‘A page for every mission’
Since that time, the archive has expanded onto the web, where an extensive site allows researchers to gather information online.
“We have a [web] page for every mission the 416th flew in World War II,” says Sayles. “Each page has on it the loading list — which is a list of everybody who flew on the mission — where the mission went to, the history. All of the details. We’ve got every record that the Air Force historical research agency had in its possession. They gave them all to us. So we can do more research than anybody in the world — and we do.
“We’ve been involved with over a dozen professional researchers in Europe, England, Germany, Belgium, France, Netherlands,” Sayles continued. “People are writing books, stories, articles, all kinds of things about their experiences, and they want to know [more].”
One of those professional researchers is Dr. Vernon Williams, a history professor at Abilene Christian University in Texas, who recently created a 15-minute documentary about the group entitled “Under Fire.” After finishing the project, Sayles says, he gave the archive resale rights to the film.
Other curious people, Sayles notes, are actually from the countries bombed by the group.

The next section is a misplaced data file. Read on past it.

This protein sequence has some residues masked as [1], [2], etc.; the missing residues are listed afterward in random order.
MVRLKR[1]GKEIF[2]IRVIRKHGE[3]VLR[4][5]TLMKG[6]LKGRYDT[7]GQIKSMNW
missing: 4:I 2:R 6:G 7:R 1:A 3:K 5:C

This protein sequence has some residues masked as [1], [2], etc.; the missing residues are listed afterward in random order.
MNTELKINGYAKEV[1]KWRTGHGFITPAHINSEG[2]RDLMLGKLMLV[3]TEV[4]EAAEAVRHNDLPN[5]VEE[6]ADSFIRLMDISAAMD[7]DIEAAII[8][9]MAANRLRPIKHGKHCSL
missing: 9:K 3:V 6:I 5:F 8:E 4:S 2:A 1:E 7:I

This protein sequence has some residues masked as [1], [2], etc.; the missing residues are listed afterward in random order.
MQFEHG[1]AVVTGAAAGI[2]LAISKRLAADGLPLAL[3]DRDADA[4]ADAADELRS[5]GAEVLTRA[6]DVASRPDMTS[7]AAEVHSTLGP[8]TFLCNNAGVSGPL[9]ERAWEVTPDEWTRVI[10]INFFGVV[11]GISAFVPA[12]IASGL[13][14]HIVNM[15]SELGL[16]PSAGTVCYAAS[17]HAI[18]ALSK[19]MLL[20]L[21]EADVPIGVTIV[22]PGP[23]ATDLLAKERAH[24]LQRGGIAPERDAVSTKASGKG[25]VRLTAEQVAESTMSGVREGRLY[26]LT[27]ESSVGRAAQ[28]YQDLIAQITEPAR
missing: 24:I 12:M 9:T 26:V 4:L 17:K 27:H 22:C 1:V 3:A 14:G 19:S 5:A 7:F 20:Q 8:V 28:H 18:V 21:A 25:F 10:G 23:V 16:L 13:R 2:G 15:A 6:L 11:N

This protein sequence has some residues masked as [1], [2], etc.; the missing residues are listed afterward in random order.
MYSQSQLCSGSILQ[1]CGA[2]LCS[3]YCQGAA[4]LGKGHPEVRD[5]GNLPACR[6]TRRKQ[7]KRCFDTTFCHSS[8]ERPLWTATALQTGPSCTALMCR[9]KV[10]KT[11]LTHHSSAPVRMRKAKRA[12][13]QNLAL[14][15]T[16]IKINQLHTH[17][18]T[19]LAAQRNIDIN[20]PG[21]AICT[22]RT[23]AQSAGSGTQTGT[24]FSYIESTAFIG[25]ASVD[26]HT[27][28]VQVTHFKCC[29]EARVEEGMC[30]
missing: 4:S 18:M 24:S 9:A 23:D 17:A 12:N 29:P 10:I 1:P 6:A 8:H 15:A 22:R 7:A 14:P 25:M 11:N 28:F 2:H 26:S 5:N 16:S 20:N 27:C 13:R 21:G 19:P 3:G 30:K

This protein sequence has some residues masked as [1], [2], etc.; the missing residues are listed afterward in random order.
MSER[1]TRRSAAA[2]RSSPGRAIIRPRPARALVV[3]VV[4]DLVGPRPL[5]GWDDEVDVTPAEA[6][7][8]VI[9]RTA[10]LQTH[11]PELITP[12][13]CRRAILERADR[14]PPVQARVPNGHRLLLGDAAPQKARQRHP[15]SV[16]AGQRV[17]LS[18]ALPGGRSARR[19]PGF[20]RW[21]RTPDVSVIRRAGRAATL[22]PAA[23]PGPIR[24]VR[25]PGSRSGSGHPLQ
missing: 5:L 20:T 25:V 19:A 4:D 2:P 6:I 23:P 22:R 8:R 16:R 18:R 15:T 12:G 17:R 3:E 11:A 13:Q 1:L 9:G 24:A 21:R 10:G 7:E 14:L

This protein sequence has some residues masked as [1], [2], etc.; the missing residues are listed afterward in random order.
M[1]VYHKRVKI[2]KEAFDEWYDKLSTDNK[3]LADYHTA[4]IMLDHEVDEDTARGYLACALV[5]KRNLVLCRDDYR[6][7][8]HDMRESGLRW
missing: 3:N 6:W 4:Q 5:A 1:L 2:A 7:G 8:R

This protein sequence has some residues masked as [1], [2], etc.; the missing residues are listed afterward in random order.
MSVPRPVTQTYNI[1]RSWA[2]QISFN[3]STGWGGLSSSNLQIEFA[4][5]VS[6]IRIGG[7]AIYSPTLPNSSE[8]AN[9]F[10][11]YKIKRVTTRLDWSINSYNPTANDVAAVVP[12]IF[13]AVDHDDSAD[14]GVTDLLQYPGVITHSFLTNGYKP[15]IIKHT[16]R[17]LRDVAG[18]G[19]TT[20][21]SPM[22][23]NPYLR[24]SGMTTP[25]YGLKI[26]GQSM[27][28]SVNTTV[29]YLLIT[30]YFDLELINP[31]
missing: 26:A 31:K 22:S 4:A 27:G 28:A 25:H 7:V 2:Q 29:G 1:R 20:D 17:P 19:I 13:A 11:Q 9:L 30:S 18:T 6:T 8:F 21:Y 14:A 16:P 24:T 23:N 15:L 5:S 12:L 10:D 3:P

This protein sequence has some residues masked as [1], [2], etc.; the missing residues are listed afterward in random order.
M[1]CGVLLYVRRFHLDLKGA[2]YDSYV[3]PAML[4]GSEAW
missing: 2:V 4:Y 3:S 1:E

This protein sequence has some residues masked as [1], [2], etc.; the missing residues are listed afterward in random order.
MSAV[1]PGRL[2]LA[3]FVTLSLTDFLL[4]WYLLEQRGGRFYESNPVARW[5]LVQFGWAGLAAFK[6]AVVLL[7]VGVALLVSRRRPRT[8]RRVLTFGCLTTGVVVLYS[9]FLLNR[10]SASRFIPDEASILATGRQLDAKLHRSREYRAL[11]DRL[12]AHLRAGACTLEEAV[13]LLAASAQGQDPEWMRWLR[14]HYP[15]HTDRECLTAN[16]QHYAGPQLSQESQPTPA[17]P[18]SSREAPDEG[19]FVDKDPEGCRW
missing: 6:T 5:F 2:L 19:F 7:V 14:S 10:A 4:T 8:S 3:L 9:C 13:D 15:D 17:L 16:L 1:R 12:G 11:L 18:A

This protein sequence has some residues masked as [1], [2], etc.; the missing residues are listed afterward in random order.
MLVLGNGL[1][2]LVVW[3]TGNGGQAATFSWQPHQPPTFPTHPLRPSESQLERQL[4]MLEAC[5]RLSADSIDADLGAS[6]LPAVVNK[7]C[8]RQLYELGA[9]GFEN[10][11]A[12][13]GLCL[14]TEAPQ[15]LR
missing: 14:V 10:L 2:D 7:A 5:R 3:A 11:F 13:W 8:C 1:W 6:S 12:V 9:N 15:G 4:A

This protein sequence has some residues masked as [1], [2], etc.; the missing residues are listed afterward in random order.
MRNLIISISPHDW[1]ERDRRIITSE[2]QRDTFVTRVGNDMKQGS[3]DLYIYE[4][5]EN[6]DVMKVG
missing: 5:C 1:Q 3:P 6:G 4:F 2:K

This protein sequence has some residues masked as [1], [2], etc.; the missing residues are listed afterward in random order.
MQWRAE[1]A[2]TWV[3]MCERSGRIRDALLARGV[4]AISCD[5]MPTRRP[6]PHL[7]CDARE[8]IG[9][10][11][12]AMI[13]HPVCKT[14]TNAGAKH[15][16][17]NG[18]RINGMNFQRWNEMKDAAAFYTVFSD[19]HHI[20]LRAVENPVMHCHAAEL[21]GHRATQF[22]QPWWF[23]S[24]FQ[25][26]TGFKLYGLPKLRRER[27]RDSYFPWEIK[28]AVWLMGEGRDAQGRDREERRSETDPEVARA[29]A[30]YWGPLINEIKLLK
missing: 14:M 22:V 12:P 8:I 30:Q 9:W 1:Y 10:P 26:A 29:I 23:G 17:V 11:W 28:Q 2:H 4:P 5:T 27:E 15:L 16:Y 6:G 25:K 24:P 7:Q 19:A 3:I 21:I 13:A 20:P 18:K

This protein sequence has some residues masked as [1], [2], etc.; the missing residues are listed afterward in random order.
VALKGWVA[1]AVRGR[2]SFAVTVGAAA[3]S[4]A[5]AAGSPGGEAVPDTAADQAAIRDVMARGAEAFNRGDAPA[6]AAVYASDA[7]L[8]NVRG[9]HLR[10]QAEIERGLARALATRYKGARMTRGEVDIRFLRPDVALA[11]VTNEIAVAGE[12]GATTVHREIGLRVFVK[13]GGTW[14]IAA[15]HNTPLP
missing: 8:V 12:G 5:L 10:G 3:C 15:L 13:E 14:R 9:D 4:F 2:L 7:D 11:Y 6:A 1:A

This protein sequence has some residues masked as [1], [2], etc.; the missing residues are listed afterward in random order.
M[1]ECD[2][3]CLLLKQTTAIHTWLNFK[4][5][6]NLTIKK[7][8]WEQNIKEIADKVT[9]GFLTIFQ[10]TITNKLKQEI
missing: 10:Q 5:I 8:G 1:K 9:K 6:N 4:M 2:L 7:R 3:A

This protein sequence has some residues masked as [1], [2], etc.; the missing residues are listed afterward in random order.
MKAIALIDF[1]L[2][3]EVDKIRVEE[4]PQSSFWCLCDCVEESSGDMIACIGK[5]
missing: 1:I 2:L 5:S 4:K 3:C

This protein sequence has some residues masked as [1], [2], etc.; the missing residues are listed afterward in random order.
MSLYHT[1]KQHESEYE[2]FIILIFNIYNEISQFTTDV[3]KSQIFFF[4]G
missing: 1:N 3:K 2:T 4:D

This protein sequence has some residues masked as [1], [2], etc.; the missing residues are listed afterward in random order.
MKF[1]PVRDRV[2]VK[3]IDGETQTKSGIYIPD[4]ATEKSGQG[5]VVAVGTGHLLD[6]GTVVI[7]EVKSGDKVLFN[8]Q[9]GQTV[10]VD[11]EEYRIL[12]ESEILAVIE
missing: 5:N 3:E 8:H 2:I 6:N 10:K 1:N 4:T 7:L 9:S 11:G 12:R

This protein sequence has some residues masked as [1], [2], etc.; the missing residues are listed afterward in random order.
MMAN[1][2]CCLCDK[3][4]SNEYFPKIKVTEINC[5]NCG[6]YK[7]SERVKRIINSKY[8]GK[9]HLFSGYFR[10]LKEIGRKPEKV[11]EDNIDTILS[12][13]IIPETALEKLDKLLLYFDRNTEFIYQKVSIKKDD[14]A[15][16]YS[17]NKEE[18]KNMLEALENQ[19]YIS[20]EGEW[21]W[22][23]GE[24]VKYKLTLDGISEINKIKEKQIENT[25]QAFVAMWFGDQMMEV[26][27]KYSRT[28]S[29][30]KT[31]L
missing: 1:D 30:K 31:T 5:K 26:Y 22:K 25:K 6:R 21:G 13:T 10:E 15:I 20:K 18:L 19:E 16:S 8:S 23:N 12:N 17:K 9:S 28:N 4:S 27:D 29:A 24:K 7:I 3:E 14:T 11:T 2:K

“Germans who were bombed by these 416th pilots want to know about those pilots,” says Sayles. “They want to know what they felt like, and what they went through. And it’s very friendly. It’s not an antagonistic environment at all.”
The Sayleses’ quick action to save such World War II stories hasn’t gone unnoticed. The husband-and-wife team was awarded the George Bledsoe Medal for Historic Preservation in 2016, which is given by the East Anglia Air War Project Award for significant contributions to the preservation of WWII military aviation history.
Additionally, Sayles received another special honor in 2013.
“They inducted me into the 416th as an honorary veteran,” says Sayles.
Their stories will live on
Inside the archive’s stone, WPA-built home, Sayles sits surrounded by history.